There has been an increase in reports of grievances related to non-fungible tokens (NFTs) in China over the last year. In 2022, there were about 59,700 complaints concerning NFTs, compared to the mere 198 recorded in 2021. At present, NFTs exist in a legally ambiguous space in China.
Annual Chinese NFT Complaints Surge by 30,000%
In the past year, China’s State Administration for Market Regulation (SAMR) has observed a significant increase in complaints about NFTs, with a 30,000% growth in filings from 298 in 2021 to 59,700 in 2022. This demonstrates an increased level of awareness and concern among consumers in the country with regard to digital collectibles.
The report found that consumer complaints primarily centered on the non-delivery of purchased items, non-refunds, unjustified price hikes, excessive fees, and arbitrary banning of consumer accounts. Furthermore, it highlighted that supervising newly emerging sectors such as the digital collections (NFT) would be more challenging.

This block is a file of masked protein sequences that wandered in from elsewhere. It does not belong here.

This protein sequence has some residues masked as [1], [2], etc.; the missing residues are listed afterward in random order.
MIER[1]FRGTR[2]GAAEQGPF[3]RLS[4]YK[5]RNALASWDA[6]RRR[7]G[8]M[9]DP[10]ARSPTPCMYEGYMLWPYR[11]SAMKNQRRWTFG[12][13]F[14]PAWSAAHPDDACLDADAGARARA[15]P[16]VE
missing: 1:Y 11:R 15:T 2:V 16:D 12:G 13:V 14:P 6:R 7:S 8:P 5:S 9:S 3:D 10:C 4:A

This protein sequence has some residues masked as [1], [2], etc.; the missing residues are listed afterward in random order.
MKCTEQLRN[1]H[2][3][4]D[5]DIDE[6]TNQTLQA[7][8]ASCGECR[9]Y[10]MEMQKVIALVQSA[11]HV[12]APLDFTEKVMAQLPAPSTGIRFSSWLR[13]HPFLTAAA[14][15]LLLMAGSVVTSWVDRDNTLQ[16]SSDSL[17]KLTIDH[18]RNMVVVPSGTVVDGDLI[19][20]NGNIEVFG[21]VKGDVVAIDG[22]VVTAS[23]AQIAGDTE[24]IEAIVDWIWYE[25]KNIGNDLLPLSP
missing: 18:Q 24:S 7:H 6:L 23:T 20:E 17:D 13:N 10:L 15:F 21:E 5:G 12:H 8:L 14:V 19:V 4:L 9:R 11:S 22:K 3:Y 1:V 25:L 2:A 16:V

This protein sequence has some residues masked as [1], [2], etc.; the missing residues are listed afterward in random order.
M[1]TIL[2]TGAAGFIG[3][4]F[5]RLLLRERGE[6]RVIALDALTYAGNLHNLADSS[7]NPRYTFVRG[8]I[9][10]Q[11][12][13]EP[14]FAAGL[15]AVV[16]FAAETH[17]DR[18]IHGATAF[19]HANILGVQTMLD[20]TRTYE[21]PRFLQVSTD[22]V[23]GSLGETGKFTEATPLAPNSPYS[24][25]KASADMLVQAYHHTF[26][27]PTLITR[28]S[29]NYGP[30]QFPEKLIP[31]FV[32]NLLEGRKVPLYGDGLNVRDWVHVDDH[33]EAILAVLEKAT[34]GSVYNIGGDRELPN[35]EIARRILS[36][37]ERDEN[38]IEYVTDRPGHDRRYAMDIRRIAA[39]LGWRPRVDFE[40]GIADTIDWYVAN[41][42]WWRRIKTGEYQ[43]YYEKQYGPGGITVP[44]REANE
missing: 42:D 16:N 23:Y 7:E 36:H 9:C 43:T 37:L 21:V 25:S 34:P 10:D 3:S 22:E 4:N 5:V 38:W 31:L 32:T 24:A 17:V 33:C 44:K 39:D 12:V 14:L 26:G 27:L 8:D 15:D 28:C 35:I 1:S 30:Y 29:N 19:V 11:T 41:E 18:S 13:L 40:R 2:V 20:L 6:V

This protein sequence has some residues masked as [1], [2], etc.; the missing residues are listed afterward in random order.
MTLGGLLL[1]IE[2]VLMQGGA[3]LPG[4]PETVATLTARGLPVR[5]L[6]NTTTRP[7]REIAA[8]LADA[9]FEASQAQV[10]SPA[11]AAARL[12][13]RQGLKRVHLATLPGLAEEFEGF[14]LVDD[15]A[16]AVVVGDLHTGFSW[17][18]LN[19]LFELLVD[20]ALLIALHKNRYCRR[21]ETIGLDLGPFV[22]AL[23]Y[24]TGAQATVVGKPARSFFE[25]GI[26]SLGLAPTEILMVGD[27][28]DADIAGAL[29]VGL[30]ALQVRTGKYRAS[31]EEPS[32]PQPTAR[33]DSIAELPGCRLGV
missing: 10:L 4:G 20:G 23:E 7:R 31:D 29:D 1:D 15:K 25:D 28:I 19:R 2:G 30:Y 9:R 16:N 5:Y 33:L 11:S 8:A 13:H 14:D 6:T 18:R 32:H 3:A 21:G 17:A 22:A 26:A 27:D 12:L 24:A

Recent NFT-Oriented Events in China
Despite the increasing prevalence of non-fungible tokens (NFTs) and digital art in China, these virtual assets remain in a largely uncertain space. Despite the Chinese government’s general ban on cryptocurrencies, we can still see some leniency in regard to digital collectibles, as long as they are not based on any crypto assets like Bitcoin and Ethereum.
The Hangzhou court in China issued a ruling in December 2022 that recognized non-fungible tokens (NFTs) as online virtual property, thereby ensuring their protection. This decision was a result of a court case concerning an NFT purchase. Having said that, Beijing imposed a strict prohibition of second-hand digital collectible markets in 2022, leading to a damaging effect on the industry and the closure of several NFT marketplaces in China.
Tencent Holdings’ Huanhe, a popular NFT marketplace, will also be closing in June. It has already begun to issue refunds to its customers, according to a notice on Huanhe’s mobile app on March 9th. Additionally, some NFT platforms in China have decided to relocate their businesses to Hong Kong due to compliance-related concerns.